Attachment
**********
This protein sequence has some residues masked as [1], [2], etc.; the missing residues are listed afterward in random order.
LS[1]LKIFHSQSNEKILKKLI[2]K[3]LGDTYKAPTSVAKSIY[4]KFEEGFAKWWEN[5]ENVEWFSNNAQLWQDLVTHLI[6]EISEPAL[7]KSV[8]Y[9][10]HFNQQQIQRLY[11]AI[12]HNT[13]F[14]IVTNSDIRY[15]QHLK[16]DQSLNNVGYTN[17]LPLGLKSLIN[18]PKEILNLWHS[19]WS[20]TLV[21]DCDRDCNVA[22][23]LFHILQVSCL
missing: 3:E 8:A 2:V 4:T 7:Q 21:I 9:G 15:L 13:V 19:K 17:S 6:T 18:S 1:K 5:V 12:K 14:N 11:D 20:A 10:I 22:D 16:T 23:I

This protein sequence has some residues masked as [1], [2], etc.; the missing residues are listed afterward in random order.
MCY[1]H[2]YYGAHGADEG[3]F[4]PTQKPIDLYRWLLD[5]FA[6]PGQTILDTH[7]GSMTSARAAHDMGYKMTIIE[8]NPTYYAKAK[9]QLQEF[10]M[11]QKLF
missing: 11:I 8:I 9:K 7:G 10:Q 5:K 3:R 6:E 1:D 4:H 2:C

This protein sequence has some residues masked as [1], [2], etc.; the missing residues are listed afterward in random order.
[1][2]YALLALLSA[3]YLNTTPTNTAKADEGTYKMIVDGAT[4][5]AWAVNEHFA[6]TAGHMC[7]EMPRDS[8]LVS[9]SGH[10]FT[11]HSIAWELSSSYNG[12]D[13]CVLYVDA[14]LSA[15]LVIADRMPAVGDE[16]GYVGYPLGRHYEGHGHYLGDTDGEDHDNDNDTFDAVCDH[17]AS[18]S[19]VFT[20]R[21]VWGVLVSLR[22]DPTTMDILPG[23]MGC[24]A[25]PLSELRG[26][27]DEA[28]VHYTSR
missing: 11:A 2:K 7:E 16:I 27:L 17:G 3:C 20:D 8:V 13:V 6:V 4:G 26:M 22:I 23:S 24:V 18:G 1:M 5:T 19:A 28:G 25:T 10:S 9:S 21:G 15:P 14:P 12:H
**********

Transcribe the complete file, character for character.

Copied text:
This protein sequence has some residues masked as [1], [2], etc.; the missing residues are listed afterward in random order.
LS[1]LKIFHSQSNEKILKKLI[2]K[3]LGDTYKAPTSVAKSIY[4]KFEEGFAKWWEN[5]ENVEWFSNNAQLWQDLVTHLI[6]EISEPAL[7]KSV[8]Y[9][10]HFNQQQIQRLY[11]AI[12]HNT[13]F[14]IVTNSDIRY[15]QHLK[16]DQSLNNVGYTN[17]LPLGLKSLIN[18]PKEILNLWHS[19]WS[20]TLV[21]DCDRDCNVA[22][23]LFHILQVSCL
missing: 3:E 8:A 2:V 4:T 7:Q 21:I 9:G 15:L 13:V 19:K 17:S 6:T 18:S 1:K 5:V 12:K 14:N 11:D 20:A 10:I 22:D 16:T 23:I

This protein sequence has some residues masked as [1], [2], etc.; the missing residues are listed afterward in random order.
MCY[1]H[2]YYGAHGADEG[3]F[4]PTQKPIDLYRWLLD[5]FA[6]PGQTILDTH[7]GSMTSARAAHDMGYKMTIIE[8]NPTYYAKAK[9]QLQEF[10]M[11]QKLF
missing: 11:I 8:I 9:K 7:G 10:Q 5:K 3:R 6:E 1:D 4:H 2:C

This protein sequence has some residues masked as [1], [2], etc.; the missing residues are listed afterward in random order.
[1][2]YALLALLSA[3]YLNTTPTNTAKADEGTYKMIVDGAT[4][5]AWAVNEHFA[6]TAGHMC[7]EMPRDS[8]LVS[9]SGH[10]FT[11]HSIAWELSSSYNG[12]D[13]CVLYVDA[14]LSA[15]LVIADRMPAVGDE[16]GYVGYPLGRHYEGHGHYLGDTDGEDHDNDNDTFDAVCDH[17]AS[18]S[19]VFT[20]R[21]VWGVLVSLR[22]DPTTMDILPG[23]MGC[24]A[25]PLSELRG[26][27]DEA[28]VHYTSR
missing: 11:A 2:K 7:E 16:I 27:L 17:G 3:C 20:D 8:V 13:V 6:V 4:G 26:M 22:I 23:S 24:V 18:G 1:M 5:T 19:A 28:G 25:T 10:S 9:S 21:G 15:P 14:P 12:H